Persistent heatwaves and irregular rainfall made clean water inaccessible and forced women, who are usually assigned tasks to collect natural resources, to travel further for water and be exposed to non-partner violence. A 2016 report from Africa Renewal noted that it took more than 20 hours per week to locate safe water, regularly examine the water level in the existing wells, and carry the water home [10]. An analysis by the Kenya Red Cross found that women and girls walk more than three times longer than before, up to 30 km in some locations [11]. Worst, as Asa Torkelsson, the Economic Empowerment Adviser at the UN Women's Regional Office for Eastern and Southern Africa, says, there have even been cases of exchanging sex for access to water sources or firewood [10]. In cases where villagers are displaced, women are vulnerable to refugees in the camp and at risk of being trafficked for sex during traveling. Leila Abdulahi, a Somali refugee in the Dadaab refugee camp in Kenya after the 2011 drought, recalled that “We are afraid to go fetch firewood in the forest. Bandits attack us in our own homesteads and rape us. If I had the money, I would just buy firewood, and I wouldn’t then have to go or send my daughter to the forest.” [10]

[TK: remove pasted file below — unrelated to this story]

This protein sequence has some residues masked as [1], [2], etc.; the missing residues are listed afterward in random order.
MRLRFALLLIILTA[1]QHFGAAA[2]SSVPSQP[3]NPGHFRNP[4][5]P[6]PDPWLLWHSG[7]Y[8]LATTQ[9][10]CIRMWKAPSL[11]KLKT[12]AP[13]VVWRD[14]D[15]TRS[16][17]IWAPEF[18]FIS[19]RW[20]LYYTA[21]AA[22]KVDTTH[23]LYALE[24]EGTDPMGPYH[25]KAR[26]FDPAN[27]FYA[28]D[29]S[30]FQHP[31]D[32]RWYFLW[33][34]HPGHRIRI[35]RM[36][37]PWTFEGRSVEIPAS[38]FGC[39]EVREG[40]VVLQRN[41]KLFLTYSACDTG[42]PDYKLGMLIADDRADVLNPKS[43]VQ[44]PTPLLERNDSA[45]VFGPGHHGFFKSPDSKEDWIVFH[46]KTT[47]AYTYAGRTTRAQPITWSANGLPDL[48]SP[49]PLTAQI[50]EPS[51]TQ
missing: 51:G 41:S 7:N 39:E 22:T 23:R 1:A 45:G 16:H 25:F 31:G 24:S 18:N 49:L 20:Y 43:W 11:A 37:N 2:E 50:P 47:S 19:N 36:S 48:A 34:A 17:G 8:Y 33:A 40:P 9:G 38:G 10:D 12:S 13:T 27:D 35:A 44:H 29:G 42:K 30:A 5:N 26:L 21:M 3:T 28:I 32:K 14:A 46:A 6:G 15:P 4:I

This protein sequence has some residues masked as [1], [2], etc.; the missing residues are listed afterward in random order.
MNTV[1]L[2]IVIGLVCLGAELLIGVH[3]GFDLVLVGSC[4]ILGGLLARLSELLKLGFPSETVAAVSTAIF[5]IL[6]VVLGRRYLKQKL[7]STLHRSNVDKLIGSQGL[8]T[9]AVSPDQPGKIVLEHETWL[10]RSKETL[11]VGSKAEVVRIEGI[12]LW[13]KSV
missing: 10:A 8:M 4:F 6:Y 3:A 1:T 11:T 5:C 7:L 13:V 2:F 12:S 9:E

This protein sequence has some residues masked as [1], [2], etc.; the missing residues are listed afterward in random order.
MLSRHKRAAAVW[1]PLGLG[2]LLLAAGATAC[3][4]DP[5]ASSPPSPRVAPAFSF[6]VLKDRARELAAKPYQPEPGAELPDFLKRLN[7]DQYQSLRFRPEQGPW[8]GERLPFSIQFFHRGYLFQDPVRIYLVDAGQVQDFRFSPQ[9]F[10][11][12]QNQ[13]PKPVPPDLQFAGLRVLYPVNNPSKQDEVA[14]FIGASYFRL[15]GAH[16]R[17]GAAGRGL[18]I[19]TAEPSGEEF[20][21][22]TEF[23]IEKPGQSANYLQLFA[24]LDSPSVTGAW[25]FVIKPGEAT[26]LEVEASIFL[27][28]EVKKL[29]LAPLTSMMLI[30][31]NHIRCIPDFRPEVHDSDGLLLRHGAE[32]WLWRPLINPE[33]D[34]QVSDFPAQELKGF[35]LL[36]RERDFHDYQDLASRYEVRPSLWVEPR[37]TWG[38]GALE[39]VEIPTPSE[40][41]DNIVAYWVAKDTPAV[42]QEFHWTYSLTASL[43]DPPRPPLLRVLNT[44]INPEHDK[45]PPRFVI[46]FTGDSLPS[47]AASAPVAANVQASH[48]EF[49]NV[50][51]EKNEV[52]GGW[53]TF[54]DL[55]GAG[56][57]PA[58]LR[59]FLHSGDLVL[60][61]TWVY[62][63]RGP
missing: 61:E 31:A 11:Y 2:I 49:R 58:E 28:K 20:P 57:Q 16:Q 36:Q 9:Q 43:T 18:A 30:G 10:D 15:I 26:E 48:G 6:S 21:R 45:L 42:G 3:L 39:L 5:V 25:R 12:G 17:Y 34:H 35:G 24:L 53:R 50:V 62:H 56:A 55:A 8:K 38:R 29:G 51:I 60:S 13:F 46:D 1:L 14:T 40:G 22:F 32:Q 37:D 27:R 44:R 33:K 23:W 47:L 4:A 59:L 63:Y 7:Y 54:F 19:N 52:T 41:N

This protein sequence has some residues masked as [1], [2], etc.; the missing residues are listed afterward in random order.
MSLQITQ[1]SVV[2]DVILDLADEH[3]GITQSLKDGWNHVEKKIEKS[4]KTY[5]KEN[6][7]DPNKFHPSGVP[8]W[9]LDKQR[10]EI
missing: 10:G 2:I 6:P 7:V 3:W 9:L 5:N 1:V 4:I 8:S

Droughts or floods trim food production and household income flow, leading families with girls to some “coping strategies” - child marriage and FGM. Sub-Saharan countries have a dowry system similar to Bangladesh, encouraging families to marry their daughters early in return for resources after extreme weather shocks and driving the practice of FGM at the same time in preparation for marriages. The dowry system also encourages FGM directly by pricing girls who have undergone FGM higher than those who have not [4]. While there is a lack of evidence to link child marriage and FGM with extreme weather events, many organizations observed a rise in child marriage and FGM in Kenya, Ethiopia, Somalia, South Sudan, and Malawi after droughts [11][12][13]. Mohamed Abdullahi, the head of the United Nations International Children’s Fund Kenya’s northeast office, says that cases of child marriage have increased in the country as a result of “man-made and natural disasters, specifically drought” [12]. According to UNICEF’s analysis, in Ethiopia, child marriage and FGM increased by an average of 119% and 23% across regions worst hit by the droughts between January and April 2021 and the same period in 2022 [11].